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Preparing For The All-Domain Battlefield
Chad Bates, Director Modeling And Simulation At U S Army Cyber Command | Wednesday, June 16, 2021
Despite being man-made, cyberspace and most of the information environment is a domain that human beings cannot sensethrough our natural abilities;therefore, we rely upon technical or electronic devices to interpretthese complex, often enigmatic facetsfor us. Behind this façade,information flows by the physics of the electromagnetic spectrum (EMS), with electrons moving through fiber at the speed of light or through the natural world on differing wavebands. Our societies rely upon this information flow, but few care about where it is stored, how it is computed, or the method it is transmitted. We just want it to work when we request information (e.g. our entertainment). Society relies upon the trust we give our devices, hopingthe information displayedis accurate, and this trust is often the gap in our armor that adversaries exploitto disrupt operations and lives.With the high level of trust given to information from Department of Defense (DoD)“trusted information services,” malicious actions in the cyberspace domain can be highly detrimental to military operations.
On the future battlefield, there will be a constant struggle to gain superiority in the EMS withelectronic attacks and protection measures saturating the environment. Adding to this chaos will be the vast number of devices populating thedomains, emitting across this contestedspectrum. In this unruly landscape, reduction in “blue-on-blue” electromagnetic interference is critical while simultaneously mitigating adversaries’ attempts to further disrupt and deny this environment. However, this EMS conflictisthe forefront of the battle. Moving within the dark confines of cyberspace - before, during, and after the battle–are thecyber and information warriors instilling mistrust, deception, and sometimes destruction within adversarynetworks and systems while defending their own. These actionscreate the constant companions of complexity and unfamiliarity into the environment, further increasing the cognitive load this congested, contested environment demands ofits practitioners.
Supportingthe significant cognitive flexibility and innovation of thoughtrequired to seamlessly interconnect the domains of this battlefield will require a different simulated environment; an electronic world whereteams can test new ideas, challenge processes and preconceived notions, and take risks knowingly and for the right reasons. Most importantly, it provides a venue to establish different tactics, techniques, and procedures for operating in a constantly fluctuating EMS, fraught with deception, misinformation, and outright attacks on perception.Our human perception is a very important aspect of this new domain. How do you know what you are seeing is true or not? What do you have to do to sustain trust in the information flow?Theanswers to those questions will have to mirror the revolutionary changes in the new joint all-domain command and control (C2) programsthat will drive how humanssense and understand anall-domain battlefield.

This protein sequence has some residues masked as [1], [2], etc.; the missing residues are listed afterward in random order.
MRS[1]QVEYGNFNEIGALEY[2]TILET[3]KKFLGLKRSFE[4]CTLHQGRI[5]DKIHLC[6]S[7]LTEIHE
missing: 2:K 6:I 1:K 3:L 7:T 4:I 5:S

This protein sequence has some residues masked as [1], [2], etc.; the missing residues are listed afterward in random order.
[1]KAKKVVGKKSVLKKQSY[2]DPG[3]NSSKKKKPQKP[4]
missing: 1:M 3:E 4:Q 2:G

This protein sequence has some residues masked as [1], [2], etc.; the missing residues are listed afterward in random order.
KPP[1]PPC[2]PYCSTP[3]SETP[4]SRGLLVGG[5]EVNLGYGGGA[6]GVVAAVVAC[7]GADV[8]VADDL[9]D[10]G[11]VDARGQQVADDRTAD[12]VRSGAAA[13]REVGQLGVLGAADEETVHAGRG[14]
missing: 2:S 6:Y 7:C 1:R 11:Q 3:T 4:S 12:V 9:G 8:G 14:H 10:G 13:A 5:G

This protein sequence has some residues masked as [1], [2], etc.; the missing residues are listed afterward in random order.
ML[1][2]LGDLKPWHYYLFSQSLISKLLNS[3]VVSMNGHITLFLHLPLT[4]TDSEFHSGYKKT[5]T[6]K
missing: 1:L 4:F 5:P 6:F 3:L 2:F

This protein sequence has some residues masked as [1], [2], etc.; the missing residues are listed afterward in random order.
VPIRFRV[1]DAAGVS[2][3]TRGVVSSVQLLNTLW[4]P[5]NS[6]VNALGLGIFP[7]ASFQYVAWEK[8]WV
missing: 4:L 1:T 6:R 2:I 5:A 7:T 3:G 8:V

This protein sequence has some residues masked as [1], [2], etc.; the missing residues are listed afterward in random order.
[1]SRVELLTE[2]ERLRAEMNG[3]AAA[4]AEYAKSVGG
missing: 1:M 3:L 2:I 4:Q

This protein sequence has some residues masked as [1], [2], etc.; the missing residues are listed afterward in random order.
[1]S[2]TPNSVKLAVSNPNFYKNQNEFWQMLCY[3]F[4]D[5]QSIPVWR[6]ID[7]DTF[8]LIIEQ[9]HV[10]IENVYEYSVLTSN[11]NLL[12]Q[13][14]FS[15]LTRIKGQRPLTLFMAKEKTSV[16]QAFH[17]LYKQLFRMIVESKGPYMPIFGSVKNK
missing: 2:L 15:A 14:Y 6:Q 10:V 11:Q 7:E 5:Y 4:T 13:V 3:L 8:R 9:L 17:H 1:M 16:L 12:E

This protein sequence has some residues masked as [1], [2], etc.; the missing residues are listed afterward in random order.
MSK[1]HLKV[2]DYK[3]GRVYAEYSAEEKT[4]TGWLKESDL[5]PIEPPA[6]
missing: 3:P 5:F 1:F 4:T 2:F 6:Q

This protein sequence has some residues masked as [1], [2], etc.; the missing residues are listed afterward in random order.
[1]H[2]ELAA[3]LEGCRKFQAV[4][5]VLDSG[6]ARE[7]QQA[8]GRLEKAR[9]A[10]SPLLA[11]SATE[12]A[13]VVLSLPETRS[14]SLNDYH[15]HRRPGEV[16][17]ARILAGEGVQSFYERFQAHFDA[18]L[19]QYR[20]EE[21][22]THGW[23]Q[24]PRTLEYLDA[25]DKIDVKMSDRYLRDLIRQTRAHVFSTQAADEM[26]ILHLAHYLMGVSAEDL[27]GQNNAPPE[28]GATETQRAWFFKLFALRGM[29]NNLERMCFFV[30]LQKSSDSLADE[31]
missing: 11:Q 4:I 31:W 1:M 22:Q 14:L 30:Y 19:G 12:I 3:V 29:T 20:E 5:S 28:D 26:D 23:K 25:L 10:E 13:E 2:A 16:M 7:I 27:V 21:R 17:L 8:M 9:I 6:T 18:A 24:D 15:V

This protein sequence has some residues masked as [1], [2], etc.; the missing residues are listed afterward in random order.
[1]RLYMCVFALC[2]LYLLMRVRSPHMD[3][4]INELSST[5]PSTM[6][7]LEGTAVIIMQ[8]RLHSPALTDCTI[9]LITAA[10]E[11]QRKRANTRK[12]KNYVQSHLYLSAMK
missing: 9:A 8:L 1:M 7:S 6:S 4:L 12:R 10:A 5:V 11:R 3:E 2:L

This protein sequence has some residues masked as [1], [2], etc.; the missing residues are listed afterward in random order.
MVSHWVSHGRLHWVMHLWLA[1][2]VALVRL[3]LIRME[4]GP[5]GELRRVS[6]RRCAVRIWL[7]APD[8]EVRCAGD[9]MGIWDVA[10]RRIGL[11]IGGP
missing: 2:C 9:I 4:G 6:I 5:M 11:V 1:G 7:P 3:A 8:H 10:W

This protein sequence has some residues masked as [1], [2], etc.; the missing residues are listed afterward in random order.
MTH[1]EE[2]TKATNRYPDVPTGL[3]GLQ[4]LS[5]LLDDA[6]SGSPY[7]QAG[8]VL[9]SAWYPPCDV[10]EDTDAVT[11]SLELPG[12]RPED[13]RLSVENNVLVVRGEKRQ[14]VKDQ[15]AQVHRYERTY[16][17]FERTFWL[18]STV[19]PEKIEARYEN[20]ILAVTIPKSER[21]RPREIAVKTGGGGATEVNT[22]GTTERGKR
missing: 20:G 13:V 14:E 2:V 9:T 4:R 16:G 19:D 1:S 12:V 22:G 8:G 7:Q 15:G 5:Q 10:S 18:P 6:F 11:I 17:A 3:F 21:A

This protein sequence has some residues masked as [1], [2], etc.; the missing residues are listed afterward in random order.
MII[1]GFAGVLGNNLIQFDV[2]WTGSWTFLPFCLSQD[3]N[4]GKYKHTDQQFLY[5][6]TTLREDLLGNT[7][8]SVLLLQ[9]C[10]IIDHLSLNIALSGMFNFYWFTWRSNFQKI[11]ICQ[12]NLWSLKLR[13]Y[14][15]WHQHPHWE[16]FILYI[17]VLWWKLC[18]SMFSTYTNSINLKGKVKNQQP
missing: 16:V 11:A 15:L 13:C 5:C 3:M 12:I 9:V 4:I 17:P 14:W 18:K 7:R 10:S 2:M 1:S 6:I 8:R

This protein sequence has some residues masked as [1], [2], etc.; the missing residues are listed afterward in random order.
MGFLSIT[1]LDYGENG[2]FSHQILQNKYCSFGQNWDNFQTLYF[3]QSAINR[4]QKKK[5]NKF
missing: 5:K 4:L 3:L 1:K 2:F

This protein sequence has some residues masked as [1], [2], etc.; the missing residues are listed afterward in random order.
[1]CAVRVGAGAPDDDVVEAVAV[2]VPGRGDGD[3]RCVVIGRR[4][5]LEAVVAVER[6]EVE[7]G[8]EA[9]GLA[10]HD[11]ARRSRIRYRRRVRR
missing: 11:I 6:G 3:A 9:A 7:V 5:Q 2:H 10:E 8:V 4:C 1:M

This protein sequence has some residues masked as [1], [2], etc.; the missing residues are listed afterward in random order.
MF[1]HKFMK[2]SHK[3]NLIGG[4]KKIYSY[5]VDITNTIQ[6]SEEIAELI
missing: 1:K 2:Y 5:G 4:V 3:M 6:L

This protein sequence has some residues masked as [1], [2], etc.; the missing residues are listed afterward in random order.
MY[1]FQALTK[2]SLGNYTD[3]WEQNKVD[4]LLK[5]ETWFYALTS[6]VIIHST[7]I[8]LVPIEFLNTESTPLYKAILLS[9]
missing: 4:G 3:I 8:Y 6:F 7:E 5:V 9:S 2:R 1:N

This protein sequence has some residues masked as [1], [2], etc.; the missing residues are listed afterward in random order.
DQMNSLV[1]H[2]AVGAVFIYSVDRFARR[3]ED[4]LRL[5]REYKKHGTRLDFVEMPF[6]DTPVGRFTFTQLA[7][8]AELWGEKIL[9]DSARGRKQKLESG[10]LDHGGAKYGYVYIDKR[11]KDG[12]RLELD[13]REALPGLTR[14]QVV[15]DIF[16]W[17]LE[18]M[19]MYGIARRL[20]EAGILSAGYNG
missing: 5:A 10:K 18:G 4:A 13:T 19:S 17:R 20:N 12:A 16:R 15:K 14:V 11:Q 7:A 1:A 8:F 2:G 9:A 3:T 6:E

Underpinning ourC2 systems are the Positioning, Navigation, and Timing (PNT) assets that encircle the planet. All weapon systems, platforms, sensors, and communication networks rely upon the accuracy of this globally available information network to function and to synchronize operations. Anticipating thatthis will be a contested environment, the DoD and the services are working on solutions to assure or create resilient PNT solutions that provide alternatives to traditional methods of C2, to include the networks that connect them. A vital component of these systems, whichneeds to be better understood, is the data that supports and enables C2 and where it is stored, transported, and how its integrity is maintained. These alternateC2.
systems, coupled with a contested EMS, will amplify the mentally tough and rigorous environment future practitioners will face. Therefore, simulations need to accurately replicateC2assets and networks for training, experimentation, and testing events – each with their own standards and fidelity requirements.With the right cognitive and technical ecosystem, the most important integrator – the human warrior - can be prepared for the future operational environment.
Revolutionizing these simulationswill require several major steps. The first step isreplicating the tactical and enterprise networks in sufficient fidelity so owners can measure and investigate networkfunctionality in differentconditions -all within real-time and utilizing the same tools they will use on the battlefield. The secondstep is integrating highfidelity engineering models into a much lower fidelity combat simulation. Understanding the complexities of this battlefield requires accurate replication that these models can produce, accountingfor different aspects of the terrain and atmosphere, to include the operational limitsof the equipment. Additionally, practitioners will have to understand the technical aspects of the battlefieldand howto properly synchronize an operation within the context of their granted authorities and capabilities. Given hundreds of mission repetitions within a constantly changing and complex environment, this understanding of the battlefield is possible. An enhanced simulated environment providesthe conditions to think creatively and react thoughtfully to complexity, unfamiliarity, deception, and confusion. It sets the conditions for all-domain warriors to practice mission assurance and maintain overmatch on the all-domain battlefield,regardless of conditions.